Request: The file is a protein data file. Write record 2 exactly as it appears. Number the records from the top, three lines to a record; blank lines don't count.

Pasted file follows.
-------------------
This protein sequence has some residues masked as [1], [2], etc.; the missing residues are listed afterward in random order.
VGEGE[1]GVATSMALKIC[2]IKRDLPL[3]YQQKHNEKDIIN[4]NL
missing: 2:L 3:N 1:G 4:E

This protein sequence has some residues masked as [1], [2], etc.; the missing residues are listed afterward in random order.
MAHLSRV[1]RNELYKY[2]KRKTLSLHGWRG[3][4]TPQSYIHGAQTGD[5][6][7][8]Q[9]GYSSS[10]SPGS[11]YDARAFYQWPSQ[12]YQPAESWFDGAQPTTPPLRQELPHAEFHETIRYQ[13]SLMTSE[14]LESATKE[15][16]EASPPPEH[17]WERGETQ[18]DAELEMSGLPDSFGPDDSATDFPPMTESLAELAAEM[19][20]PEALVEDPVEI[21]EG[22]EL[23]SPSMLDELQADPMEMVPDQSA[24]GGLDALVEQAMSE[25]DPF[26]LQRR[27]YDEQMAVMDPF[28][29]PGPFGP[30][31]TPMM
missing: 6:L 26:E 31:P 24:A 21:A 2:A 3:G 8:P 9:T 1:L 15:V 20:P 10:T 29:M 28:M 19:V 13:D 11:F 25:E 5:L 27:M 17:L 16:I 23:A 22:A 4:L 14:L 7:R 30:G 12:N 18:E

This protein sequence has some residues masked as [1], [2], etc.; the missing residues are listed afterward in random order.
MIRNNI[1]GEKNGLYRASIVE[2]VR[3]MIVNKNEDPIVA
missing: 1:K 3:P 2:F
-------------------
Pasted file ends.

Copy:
This protein sequence has some residues masked as [1], [2], etc.; the missing residues are listed afterward in random order.
MAHLSRV[1]RNELYKY[2]KRKTLSLHGWRG[3][4]TPQSYIHGAQTGD[5][6][7][8]Q[9]GYSSS[10]SPGS[11]YDARAFYQWPSQ[12]YQPAESWFDGAQPTTPPLRQELPHAEFHETIRYQ[13]SLMTSE[14]LESATKE[15][16]EASPPPEH[17]WERGETQ[18]DAELEMSGLPDSFGPDDSATDFPPMTESLAELAAEM[19][20]PEALVEDPVEI[21]EG[22]EL[23]SPSMLDELQADPMEMVPDQSA[24]GGLDALVEQAMSE[25]DPF[26]LQRR[27]YDEQMAVMDPF[28][29]PGPFGP[30][31]TPMM
missing: 6:L 26:E 31:P 24:A 21:A 2:A 3:G 8:P 9:T 1:L 15:V 20:P 10:T 29:M 28:M 19:V 13:D 11:F 25:E 5:L 27:M 17:L 16:I 23:A 22:A 4:L 14:L 7:R 30:G 12:N 18:E